Here, it will extract the information for you. This method works with over 100 different camera models.
The specific models are shown on their page.
For Canon users, a company called AstroJargon has created two pieces of software for retrieving the shutter count information. The one for Windows is called EOSInfo and the Mac version is 40D shutter count.
Simply download, install, and run – plug your camera into your computer and the software will give you the information.
If you decided that your DSLR could benefit from a little legal hacking, then you might have installed Magic Lantern.
This is an open-source software that adds-on to your camera’s firmware.
It has a feature that will let you know your shutter count straight from your camera. It also shows the number of Live View actuations.
Linux + Canon
For those experienced with Linux, this quick script is a powerful tool. It works with almost every Canon camera, even for models unavailable with different methods.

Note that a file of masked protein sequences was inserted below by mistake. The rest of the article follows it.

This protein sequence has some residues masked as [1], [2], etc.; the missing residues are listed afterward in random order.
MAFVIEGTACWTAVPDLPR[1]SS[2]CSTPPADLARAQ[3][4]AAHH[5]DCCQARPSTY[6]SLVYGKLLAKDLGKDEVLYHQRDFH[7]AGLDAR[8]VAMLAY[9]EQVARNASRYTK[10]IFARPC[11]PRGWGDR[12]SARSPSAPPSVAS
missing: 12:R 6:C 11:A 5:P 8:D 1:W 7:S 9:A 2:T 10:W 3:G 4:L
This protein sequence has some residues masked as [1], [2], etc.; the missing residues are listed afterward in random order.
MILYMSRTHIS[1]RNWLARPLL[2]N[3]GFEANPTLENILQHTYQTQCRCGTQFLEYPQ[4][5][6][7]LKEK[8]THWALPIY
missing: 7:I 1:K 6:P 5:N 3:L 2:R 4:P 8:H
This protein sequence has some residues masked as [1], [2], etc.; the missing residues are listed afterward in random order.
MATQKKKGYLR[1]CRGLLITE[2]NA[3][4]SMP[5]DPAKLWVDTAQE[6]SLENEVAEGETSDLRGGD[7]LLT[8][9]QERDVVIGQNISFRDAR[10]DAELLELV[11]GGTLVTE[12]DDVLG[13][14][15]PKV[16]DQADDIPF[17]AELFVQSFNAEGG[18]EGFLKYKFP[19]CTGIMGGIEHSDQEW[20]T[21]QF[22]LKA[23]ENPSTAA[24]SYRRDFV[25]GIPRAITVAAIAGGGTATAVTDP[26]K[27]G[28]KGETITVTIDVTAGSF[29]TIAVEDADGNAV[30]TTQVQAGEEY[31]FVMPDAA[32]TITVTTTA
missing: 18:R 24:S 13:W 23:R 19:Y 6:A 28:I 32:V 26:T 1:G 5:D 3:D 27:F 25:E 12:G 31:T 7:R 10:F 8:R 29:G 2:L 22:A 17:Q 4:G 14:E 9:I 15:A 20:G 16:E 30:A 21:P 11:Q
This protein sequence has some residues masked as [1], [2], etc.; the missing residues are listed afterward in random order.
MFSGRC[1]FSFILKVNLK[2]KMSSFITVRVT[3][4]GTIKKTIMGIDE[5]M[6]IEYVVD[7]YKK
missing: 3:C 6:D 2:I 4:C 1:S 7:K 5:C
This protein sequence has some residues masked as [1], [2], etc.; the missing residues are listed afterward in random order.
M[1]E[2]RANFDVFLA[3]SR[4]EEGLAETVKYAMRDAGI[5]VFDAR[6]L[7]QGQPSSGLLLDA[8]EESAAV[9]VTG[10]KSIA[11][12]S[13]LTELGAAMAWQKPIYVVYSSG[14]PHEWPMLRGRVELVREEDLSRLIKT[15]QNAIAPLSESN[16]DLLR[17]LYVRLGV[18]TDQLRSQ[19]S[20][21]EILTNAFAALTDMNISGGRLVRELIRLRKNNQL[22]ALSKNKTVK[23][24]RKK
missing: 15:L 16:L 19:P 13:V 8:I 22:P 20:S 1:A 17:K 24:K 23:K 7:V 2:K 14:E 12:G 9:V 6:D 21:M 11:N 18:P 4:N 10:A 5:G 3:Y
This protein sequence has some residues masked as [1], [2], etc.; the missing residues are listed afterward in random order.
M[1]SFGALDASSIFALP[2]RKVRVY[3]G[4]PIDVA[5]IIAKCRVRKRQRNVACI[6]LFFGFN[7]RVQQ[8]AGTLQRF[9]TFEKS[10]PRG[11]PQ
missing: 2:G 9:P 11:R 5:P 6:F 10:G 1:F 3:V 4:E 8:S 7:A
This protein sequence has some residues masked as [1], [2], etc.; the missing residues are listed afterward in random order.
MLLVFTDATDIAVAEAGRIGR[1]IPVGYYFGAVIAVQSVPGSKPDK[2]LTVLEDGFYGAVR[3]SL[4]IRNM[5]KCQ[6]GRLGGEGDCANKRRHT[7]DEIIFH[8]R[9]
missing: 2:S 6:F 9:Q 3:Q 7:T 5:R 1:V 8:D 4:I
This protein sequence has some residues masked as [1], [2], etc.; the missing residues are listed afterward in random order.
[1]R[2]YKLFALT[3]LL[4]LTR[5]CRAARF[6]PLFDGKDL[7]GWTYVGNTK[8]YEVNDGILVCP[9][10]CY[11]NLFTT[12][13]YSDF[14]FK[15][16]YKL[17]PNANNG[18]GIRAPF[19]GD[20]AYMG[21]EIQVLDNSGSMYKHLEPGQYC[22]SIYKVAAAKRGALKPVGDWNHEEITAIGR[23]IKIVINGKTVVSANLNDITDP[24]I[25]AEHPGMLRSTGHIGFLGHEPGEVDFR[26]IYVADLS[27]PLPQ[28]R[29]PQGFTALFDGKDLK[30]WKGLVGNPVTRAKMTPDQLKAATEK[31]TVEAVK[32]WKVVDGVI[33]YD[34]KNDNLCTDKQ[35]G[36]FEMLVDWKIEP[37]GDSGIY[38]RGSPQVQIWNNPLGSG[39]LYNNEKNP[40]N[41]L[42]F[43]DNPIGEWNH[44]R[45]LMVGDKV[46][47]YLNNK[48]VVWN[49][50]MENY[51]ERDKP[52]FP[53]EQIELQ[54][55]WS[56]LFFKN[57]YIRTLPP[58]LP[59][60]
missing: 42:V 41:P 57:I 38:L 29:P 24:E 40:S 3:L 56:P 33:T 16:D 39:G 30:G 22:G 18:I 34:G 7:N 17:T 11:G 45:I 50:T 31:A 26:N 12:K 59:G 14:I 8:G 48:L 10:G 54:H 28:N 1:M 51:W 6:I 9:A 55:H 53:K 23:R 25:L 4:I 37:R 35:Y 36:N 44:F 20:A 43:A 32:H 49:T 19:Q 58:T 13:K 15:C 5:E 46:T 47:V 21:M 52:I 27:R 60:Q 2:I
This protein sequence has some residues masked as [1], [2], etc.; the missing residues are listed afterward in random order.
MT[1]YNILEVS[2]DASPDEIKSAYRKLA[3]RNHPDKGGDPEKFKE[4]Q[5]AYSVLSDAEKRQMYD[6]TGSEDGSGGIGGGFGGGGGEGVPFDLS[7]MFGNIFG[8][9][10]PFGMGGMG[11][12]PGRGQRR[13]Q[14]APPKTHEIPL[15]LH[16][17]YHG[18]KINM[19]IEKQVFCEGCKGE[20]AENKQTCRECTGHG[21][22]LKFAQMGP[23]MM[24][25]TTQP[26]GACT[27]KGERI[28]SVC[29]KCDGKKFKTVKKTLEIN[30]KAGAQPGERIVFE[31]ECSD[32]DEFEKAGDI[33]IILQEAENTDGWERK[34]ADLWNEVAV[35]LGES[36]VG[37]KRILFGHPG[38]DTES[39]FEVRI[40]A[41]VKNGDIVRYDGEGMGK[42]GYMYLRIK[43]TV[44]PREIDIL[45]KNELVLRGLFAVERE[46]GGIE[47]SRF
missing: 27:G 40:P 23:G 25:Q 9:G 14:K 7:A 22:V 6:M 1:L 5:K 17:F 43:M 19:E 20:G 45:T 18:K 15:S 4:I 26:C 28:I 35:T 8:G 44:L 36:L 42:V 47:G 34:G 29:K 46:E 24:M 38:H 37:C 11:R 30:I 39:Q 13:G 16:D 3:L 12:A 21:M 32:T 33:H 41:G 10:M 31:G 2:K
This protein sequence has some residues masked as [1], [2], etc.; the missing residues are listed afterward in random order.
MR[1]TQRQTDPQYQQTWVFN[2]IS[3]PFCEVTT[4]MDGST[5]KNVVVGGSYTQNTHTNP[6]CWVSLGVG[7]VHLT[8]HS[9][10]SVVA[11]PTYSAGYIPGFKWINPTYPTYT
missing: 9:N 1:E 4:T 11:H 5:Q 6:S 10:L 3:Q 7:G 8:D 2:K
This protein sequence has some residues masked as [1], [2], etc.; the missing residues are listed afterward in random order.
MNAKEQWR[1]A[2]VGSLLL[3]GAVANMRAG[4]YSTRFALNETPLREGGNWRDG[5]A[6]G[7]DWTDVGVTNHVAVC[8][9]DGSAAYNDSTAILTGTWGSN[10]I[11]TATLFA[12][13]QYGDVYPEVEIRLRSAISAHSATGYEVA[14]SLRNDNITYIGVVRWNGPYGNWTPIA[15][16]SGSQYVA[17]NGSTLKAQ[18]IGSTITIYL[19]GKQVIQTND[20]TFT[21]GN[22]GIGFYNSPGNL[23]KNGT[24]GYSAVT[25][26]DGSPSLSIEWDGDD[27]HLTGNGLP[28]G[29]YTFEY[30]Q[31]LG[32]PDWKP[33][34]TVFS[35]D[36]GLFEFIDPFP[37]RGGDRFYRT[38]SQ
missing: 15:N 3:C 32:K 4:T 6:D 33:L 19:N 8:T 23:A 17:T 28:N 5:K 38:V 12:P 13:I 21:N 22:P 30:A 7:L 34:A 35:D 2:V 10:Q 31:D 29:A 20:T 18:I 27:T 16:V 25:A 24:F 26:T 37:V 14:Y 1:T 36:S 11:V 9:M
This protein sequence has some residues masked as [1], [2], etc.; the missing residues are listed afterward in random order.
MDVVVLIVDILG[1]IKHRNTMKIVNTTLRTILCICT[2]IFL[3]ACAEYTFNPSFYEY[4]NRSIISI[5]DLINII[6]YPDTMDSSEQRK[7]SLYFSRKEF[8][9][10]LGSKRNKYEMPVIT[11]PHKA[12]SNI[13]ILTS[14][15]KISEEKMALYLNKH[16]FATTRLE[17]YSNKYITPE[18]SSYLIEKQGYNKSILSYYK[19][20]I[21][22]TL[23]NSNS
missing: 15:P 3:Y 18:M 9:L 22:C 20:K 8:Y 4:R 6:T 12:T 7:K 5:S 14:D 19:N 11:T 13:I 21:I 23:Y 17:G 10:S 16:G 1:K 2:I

You can set up a portable Linux version on a USB stick. Then, you can use the system only when you need to read the shutter count. This article by Photosketchpad helps you with the setup and install process.
Upload Nikon JPGs
Nikon Shutter Count is a website that reads shutter data from Nikon JPG files. Just take a photo (with basic settings for small file size), and upload it.
They claim that this method should work with most Nikon cameras since 2005.
You don’t need to be here as both companies let you know within the camera’s operating system.
What you will need to find out is how to get there through a series of specific button clicks.
For example, some Olympus cameras will need this process:
- Turn your camera on.
- Open your memory card door.
- Press “PLAY” +”OK” at the same time.
- Press on the dial, in this exact order: up, down, left and then right.
- Depress the shutter release button fully.
- Press up on the dial.
For all those Sony users, there is a free website for those that use the Sony Alpha models. You can find the Sony Alpha Shutter Count here.